Tag Archives: 90657
Posted on 10. Nov, 2010 by jennifer.godreau.
Forget about digging through the latest Medicare Physician Fee Schedule and calculating the conversion factor when it comes to determining your Part B reimbursement rate for flu shots. CMS has come out with a handy MLN Matters article explaining this information. According to MLN Matters article MM7120, released on Oct. 22, the Part B payment allowance for flu immunizations is as follows:
- 90655 (Influenza virus vaccine, split virus, preservative free, when administered to children 6 to 35 months of age, for intramuscular use): $12.398.
- 90656 (Influenza virus vaccine, split virus, preservative free, when administered to individuals 3 years and older, for intramuscular use): $12.375.
- 90657 (Influenza virus vaccine, split virus, when administered to children 6 to 35 months of age, for intramuscular use): $6.297.
- 90658 (Influenza virus vaccine, split virus, when administered to individuals 3 years of age and older, for intramuscular use) for dates of service Sept. 1, 2010 through Dec. 31, 2010: $11.368.
If your MAC reimburses for either 90660 (FluMist) or 90662 (Fluzone High-Dose), the Part B payment amount effective Sept. 1 for 90660 is $22.316, and for 90662 is $29.213. Carriers differ on whether they will cover these types of influenza immunizations.
Annual Part B deductible and coinsurance amounts do not apply to these charges, the article notes.
Posted on 09. Sep, 2009 by .
A pediatric practice recently asked Pediatric Coding Alert for money-making tips as staff gear up for flu season. “In the past, we have had difficulty in just breaking even for the cost of the influenza vaccine,” wrote the subscriber. “How can we be reimbursed by private insurances at the best rate of return?” she asked.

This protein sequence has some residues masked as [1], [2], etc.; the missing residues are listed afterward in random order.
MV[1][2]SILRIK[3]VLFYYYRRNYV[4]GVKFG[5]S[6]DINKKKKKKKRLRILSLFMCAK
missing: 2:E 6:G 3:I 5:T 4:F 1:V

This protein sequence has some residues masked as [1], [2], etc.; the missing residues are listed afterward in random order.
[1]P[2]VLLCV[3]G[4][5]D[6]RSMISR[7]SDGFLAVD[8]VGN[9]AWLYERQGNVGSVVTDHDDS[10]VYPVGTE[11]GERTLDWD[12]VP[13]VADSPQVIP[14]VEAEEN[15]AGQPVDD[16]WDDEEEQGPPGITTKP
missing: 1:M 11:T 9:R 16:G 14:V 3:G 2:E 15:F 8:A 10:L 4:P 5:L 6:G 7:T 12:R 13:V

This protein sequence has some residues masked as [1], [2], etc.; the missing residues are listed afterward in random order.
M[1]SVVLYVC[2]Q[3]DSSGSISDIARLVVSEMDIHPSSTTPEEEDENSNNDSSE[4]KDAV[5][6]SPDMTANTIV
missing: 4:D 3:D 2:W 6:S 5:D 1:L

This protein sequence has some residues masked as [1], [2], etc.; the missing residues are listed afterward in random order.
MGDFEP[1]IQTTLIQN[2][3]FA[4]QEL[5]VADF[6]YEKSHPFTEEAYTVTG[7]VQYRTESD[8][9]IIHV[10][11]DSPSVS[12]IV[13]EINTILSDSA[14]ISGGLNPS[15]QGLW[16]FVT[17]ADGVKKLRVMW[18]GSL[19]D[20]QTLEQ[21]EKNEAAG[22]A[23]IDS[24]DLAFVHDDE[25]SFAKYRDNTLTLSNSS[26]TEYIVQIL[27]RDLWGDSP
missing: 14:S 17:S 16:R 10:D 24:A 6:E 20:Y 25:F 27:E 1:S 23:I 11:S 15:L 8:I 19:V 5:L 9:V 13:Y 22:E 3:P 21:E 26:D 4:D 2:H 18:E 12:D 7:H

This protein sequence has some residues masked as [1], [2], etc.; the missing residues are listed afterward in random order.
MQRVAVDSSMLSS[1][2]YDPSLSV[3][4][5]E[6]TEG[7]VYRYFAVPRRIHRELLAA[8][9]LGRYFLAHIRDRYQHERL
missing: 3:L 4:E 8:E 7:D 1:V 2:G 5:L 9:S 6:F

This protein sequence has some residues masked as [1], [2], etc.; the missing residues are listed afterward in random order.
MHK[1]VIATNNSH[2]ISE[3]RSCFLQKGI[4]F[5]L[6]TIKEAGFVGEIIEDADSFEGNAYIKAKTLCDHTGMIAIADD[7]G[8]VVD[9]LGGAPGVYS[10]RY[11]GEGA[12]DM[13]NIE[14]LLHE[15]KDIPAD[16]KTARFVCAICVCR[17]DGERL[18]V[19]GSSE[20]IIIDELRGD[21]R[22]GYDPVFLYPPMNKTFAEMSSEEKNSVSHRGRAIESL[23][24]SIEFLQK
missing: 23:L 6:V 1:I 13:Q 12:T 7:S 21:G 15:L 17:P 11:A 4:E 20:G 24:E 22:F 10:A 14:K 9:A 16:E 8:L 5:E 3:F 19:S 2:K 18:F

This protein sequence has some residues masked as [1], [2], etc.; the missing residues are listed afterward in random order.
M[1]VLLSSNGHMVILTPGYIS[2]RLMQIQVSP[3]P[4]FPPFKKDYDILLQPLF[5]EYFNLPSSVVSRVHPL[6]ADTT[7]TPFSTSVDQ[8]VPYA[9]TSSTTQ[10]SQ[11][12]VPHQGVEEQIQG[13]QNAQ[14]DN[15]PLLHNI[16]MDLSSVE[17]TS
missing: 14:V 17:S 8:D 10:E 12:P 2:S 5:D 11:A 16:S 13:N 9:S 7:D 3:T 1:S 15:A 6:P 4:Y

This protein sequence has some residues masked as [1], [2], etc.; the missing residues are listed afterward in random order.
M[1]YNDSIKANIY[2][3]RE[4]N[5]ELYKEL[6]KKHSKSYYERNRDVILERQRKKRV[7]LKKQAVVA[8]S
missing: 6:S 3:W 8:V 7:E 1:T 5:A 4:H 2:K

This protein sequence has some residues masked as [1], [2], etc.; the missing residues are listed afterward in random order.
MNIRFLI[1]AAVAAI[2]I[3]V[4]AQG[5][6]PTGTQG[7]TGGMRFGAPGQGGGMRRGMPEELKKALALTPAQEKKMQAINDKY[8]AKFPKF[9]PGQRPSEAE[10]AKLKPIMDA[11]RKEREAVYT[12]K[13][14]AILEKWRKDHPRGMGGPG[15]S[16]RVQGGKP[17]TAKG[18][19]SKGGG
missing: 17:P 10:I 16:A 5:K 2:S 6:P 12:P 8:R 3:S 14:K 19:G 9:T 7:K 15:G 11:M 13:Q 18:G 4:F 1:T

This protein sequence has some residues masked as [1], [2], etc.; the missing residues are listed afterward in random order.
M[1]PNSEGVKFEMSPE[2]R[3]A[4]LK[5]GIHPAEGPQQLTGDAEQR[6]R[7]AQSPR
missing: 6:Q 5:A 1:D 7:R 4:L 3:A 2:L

Here’s how to clear several coding pitfalls that can sink flu vaccination payments. “Make sure you code correct route, correct product, correct ICD-9,” says Cathy Gray, RHIT, CCS, CPC-I, CCC, CGIC, with Henry Ford Health System in Detroit.
1: Avoid Losing $10 by Checking Preservative-Free
Look at the manufacturer’s box to verify that you’re reporting the correct product code for the influenza product the patient is receiving. Preservative-free products, including Fluzone No Preservative, Fluvirin Preservative-Free, and Fluarix, cost more and should reimburse at a higher rate than non-preservative-free products (Fluzone and Fluvirin). Intranasal product FluMist (90660, Influenza virus vaccine, live, for intranasal use) pays the most ($22.316 using 2008 rates).
Don’t miss the Pediatric Specialty Coding & Billing Conference in Orlando this December. Click here to see the great sessions planned with Donelle Holle, Jennifer Godreau, Dr. Richard Tuck & more.
Example: If a patient received Fluzone No Preservative Pediatric and you incorrectly used the regular product code (90657, Influenza virus vaccine, split virus, when administered to children 6-35 months of age, for intramuscular use), rather than the preservative-free product code (90655, Influenza virus vaccine, split virus, preservative free, when administered to children 6-35 months of age, for intramuscular use), you would lose $10 in reimbursement. The payment allowance for the preservative-free pediatric product code (90655) is $16.879 compared to $6.609 for the same-age approved regular product code (90657).